Beauty and the Werewolf is the last of the books in the Five Hundred Kingdoms at present, as well as being one of the shorest reads. It is, of course, every bit as predictable as it seems, to the point where I start asking myself about halfway through why the main character just can’t figure out who the very obvious villain is.
The cover of the book shows a lovely woman wearing a red, hooded cloak next to a howling wolf. And yet, the basis of the story is not one but three of our traditional Western European fairy tales; Cinderella, Little Red Riding Hood, and Beauty and the Beast. The protagonist, Isabella Beauchamps, happens to have a stepmother and stepsisters, but none of the three are anywhere near as detestable as you might fear in the world of the Tradition. She goes to visit Granny, an old wisewoman who lives in the woods and, on her way home, is bitten by a wolf.
This, of course, leads into the Beauty and the Beast portion of the tale (the majority of the book) wherein Bella is confined for three months just in case she too becomes a werewolf. You can’t blame people for taking precautions.
Honestly, there’s not much else to say about this story without giving away major plot points. I remember the first time I read it was a weekend, so I’d picked it up with the intent of spending most of my day reading. Imagine my surprise and shock when I was done in about three hours! I don’t usually time how long it takes me to read a book, but to finish 329 pages in just three hours means that this is wholly fluff, with nothing I have to exert any effort to understand. This is different from reading Harry Potter and the Deathly Hallows in about five and a half hours, because in that situation I was captivated and enthralled and refusing to go online until I’d finished the last page. IE, I wanted to read it as fast as I could, but not so fast that I couldn’t keep track of details. When I reread that same book last year, I took my time and thus spent more than five and a half hours on it.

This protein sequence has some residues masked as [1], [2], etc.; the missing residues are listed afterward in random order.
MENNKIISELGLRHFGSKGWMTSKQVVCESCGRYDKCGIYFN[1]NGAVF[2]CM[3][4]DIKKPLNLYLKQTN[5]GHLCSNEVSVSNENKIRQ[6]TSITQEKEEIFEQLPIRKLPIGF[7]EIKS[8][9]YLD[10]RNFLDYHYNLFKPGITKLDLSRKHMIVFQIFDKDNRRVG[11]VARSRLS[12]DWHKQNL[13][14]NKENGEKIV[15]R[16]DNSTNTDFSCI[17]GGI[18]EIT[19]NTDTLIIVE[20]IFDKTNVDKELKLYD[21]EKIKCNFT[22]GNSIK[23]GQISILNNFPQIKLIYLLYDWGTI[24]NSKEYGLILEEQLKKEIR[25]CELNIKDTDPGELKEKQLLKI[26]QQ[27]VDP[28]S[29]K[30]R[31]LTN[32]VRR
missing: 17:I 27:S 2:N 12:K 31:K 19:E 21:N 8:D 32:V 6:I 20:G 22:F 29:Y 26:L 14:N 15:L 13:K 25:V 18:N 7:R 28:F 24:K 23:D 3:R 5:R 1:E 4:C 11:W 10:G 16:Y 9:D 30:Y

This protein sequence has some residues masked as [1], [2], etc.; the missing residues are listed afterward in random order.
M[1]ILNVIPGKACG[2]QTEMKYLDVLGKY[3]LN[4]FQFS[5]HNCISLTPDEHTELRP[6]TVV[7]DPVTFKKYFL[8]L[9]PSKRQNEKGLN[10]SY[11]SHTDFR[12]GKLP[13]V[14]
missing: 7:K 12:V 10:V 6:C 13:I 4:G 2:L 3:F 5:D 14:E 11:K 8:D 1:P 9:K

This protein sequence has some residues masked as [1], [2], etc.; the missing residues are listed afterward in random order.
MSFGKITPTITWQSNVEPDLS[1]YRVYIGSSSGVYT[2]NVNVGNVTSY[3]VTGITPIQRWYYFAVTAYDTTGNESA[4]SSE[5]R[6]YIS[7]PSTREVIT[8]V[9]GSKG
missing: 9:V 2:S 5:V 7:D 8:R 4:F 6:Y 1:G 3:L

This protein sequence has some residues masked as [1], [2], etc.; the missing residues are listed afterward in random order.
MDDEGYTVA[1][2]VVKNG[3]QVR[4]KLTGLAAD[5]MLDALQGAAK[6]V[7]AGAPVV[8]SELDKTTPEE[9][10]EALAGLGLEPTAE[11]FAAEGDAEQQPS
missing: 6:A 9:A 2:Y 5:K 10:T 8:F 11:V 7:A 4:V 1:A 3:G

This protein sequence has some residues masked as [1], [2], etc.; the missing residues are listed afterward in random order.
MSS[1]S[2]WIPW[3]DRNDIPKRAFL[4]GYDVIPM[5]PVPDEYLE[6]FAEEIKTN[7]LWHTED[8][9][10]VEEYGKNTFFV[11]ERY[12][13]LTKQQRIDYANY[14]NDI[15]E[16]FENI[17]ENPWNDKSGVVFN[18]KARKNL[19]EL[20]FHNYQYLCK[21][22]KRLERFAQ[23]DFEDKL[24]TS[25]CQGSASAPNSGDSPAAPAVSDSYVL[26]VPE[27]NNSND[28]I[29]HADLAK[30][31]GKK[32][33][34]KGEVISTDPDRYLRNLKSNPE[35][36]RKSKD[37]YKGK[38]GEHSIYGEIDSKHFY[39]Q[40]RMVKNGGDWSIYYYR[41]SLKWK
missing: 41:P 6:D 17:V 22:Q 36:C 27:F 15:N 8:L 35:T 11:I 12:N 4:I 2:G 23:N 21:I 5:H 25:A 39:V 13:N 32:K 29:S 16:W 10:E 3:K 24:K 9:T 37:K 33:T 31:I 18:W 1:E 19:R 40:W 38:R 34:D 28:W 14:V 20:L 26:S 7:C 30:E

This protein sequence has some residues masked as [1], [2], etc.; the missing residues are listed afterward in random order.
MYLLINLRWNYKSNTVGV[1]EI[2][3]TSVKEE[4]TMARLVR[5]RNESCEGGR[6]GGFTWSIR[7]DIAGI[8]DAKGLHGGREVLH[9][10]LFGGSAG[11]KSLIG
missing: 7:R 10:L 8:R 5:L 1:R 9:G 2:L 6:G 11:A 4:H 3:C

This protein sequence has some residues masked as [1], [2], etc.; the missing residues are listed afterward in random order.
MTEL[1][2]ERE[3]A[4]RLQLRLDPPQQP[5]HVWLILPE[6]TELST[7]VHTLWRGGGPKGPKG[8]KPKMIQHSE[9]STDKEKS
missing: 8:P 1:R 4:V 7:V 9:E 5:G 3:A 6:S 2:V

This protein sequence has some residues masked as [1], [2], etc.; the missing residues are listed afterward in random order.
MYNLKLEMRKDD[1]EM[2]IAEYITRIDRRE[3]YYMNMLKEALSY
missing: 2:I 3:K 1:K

I have to admit, I am excited to have a nice Pile of books to choose from for tomorrow. I haven’t quite decided which one it will be, but I think I’ve made good selections that I won’t regret. Unfortunately, I’m still missing a book one and a book two from unrelated sets, but I’m not desperate enough with either of them to resort to the amazon marketplace yet. It’s far more fun to find the books in person, not to mention that there’s no question about the quality in that case. When you buy it in person, what you see is what you get. With the internet…well…let me show you.
When I was in the process of collecting C.J. Cherryh’s Alliance-Union universe, I did order some books from online. At that time, I did not go to used bookstores nearly as often as I do now, so it was either amazon or wait several years. So, I ordered myself a copy of Forty Thousand in Gehenna for 1¢, plus $3 shipping. I received the copy on the right.
Now, it just so happened that this package arrived during a convention. One of the conventions I can sleep in my own bed for, they’re so close. Which means that when I was in the dealer’s room the next day and saw a much less damaged copy of the same book for less than my shipping fees…there was no question as to what I was going to do. I bought the better copy, and gave the worse one away to another congoer. As I recall, he insisted on paying me the penny the book had cost. Not that it really mattered one way or the other.
It’s true, I could pay up when I buy books online, get the more expensive ones that are guaranteed to be near-pristine, but frankly, most of the books I buy used are like this: old enough that they shouldn’t cost more than $2 before shipping. As long as the book isn’t falling to pieces, highlighted, or otherwise written in, I’ll generally be okay with it. Frankly, I wouldn’t have had much of a problem with the first copy of Forty Thousand in Gehenna if I hadn’t seen a better one for the right price the next day. Believe me, I do not often buy books twice and it usually is by accident. Other books I’ve intentionally bought twice (for myself) include the Harry Potter series, Downbelow Station by C.J. Cherryh, and The Dark Hand of Magic by Barbara Hambly. And the second copy of that last book just happened to be in an old omnibus titled The Unschooled Wizard. If I’d found the omnibus first, I never would’ve bought the mass market paperback.
Well, this blog post got a bit off-topic. I suppose I’ll just have to leave you in suspense as to what my next selection will be.